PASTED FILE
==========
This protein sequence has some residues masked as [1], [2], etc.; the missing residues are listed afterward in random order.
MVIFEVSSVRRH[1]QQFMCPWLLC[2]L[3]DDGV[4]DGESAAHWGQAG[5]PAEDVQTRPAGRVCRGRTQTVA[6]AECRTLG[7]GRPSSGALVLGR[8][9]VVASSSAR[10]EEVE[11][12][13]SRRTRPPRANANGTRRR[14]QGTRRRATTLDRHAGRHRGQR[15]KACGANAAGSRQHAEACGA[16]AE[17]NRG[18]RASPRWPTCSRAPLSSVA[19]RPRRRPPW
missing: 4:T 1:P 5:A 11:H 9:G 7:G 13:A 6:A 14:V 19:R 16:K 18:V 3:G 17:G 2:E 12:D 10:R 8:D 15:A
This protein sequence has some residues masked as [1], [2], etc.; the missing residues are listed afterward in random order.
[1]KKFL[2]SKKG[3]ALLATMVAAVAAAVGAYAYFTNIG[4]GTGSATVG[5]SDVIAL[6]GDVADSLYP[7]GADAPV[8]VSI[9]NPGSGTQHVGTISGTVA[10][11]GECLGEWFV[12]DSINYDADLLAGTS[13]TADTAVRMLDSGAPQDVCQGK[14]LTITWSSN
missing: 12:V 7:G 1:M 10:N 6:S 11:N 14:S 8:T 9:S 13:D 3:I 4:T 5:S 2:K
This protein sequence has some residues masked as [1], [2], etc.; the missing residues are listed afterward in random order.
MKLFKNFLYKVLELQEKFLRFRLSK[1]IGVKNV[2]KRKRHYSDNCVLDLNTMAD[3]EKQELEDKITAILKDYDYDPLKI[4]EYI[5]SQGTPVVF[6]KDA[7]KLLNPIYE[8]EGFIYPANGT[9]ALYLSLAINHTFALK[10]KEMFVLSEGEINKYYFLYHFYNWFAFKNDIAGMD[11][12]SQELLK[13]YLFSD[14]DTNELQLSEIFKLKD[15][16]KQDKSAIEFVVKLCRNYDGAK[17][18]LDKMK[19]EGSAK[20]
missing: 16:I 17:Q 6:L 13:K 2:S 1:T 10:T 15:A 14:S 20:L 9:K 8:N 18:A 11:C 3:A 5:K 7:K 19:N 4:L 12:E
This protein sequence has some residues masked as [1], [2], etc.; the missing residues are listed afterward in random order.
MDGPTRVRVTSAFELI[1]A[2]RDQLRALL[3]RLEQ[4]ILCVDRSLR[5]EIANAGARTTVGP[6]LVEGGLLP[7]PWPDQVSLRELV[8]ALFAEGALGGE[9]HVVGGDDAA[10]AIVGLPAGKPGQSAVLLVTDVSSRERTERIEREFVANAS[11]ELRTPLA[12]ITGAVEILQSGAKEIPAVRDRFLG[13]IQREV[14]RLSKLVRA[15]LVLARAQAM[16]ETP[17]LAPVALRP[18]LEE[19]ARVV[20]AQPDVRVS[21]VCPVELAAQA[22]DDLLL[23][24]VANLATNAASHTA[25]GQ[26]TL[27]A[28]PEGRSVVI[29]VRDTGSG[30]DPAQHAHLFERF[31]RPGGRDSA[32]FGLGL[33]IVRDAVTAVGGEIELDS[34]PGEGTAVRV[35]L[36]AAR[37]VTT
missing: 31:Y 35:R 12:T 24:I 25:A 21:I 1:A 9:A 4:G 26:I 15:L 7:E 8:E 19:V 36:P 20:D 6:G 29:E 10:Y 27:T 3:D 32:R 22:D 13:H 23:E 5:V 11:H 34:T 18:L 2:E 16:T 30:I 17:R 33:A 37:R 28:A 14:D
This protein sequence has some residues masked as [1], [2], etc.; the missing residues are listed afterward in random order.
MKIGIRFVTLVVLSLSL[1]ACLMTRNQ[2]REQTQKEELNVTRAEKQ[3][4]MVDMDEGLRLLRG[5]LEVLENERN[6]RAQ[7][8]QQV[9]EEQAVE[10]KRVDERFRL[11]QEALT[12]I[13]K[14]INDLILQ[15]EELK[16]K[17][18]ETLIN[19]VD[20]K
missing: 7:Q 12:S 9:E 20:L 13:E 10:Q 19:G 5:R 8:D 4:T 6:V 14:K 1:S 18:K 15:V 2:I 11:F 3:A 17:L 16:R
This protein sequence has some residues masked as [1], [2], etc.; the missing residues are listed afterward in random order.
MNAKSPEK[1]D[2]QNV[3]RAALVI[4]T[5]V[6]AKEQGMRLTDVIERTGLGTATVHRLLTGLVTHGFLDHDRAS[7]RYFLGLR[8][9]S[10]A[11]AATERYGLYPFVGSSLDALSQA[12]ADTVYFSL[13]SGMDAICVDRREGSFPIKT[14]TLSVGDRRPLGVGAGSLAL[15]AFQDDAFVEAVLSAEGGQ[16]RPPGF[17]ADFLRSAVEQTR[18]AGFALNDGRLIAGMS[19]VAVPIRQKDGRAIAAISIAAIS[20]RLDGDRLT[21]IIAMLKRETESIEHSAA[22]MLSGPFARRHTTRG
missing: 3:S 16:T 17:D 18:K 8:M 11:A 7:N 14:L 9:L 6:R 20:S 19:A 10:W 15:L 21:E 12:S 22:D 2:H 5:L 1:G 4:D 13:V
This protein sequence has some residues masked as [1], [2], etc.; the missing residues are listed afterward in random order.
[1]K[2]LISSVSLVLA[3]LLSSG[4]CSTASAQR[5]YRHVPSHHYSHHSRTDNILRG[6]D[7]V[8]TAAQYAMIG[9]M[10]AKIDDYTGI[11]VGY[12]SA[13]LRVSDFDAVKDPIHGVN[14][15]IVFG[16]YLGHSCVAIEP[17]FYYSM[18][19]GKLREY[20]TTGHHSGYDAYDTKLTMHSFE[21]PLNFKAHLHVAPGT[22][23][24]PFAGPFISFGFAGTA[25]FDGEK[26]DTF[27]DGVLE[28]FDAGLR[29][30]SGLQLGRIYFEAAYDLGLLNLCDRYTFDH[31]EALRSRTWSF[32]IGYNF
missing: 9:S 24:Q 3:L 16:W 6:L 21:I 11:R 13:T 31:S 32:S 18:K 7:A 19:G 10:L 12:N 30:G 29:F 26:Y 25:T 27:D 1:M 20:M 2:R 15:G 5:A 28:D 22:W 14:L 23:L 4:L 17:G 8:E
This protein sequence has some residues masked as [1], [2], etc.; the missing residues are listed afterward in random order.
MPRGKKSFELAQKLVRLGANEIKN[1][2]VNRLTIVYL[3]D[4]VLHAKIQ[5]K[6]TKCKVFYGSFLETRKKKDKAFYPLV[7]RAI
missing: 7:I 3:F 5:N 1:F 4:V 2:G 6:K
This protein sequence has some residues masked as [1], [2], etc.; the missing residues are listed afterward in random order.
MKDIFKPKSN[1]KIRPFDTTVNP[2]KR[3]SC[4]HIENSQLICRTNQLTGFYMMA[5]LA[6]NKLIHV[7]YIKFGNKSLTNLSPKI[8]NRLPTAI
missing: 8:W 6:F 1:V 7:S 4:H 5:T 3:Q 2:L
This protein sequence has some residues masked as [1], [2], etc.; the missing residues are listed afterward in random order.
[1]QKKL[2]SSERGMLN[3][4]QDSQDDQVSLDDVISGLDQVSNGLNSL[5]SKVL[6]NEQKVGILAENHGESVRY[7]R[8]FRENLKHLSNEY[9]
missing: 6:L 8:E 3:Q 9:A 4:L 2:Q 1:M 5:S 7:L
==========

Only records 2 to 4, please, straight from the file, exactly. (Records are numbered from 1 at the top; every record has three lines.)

This protein sequence has some residues masked as [1], [2], etc.; the missing residues are listed afterward in random order.
[1]KKFL[2]SKKG[3]ALLATMVAAVAAAVGAYAYFTNIG[4]GTGSATVG[5]SDVIAL[6]GDVADSLYP[7]GADAPV[8]VSI[9]NPGSGTQHVGTISGTVA[10][11]GECLGEWFV[12]DSINYDADLLAGTS[13]TADTAVRMLDSGAPQDVCQGK[14]LTITWSSN
missing: 12:V 7:G 1:M 10:N 6:S 11:N 14:S 8:T 9:S 13:D 3:I 4:T 5:S 2:K
This protein sequence has some residues masked as [1], [2], etc.; the missing residues are listed afterward in random order.
MKLFKNFLYKVLELQEKFLRFRLSK[1]IGVKNV[2]KRKRHYSDNCVLDLNTMAD[3]EKQELEDKITAILKDYDYDPLKI[4]EYI[5]SQGTPVVF[6]KDA[7]KLLNPIYE[8]EGFIYPANGT[9]ALYLSLAINHTFALK[10]KEMFVLSEGEINKYYFLYHFYNWFAFKNDIAGMD[11][12]SQELLK[13]YLFSD[14]DTNELQLSEIFKLKD[15][16]KQDKSAIEFVVKLCRNYDGAK[17][18]LDKMK[19]EGSAK[20]
missing: 16:I 17:Q 6:L 13:K 2:S 1:T 10:T 15:A 14:S 20:L 9:K 8:N 18:A 11:C 3:A 5:K 7:K 19:N 4:L 12:E
This protein sequence has some residues masked as [1], [2], etc.; the missing residues are listed afterward in random order.
MDGPTRVRVTSAFELI[1]A[2]RDQLRALL[3]RLEQ[4]ILCVDRSLR[5]EIANAGARTTVGP[6]LVEGGLLP[7]PWPDQVSLRELV[8]ALFAEGALGGE[9]HVVGGDDAA[10]AIVGLPAGKPGQSAVLLVTDVSSRERTERIEREFVANAS[11]ELRTPLA[12]ITGAVEILQSGAKEIPAVRDRFLG[13]IQREV[14]RLSKLVRA[15]LVLARAQAM[16]ETP[17]LAPVALRP[18]LEE[19]ARVV[20]AQPDVRVS[21]VCPVELAAQA[22]DDLLL[23][24]VANLATNAASHTA[25]GQ[26]TL[27]A[28]PEGRSVVI[29]VRDTGSG[30]DPAQHAHLFERF[31]RPGGRDSA[32]FGLGL[33]IVRDAVTAVGGEIELDS[34]PGEGTAVRV[35]L[36]AAR[37]VTT
missing: 31:Y 35:R 12:T 24:I 25:A 21:I 1:A 9:A 4:G 26:I 15:L 7:E 8:E 19:V 36:P 20:D 6:G 29:E 10:Y 27:T 3:D 32:R 22:D 13:H 23:E 5:V 11:H 34:T 18:L 2:E 16:T 30:I 17:R 33:A 37:R 28:A 14:D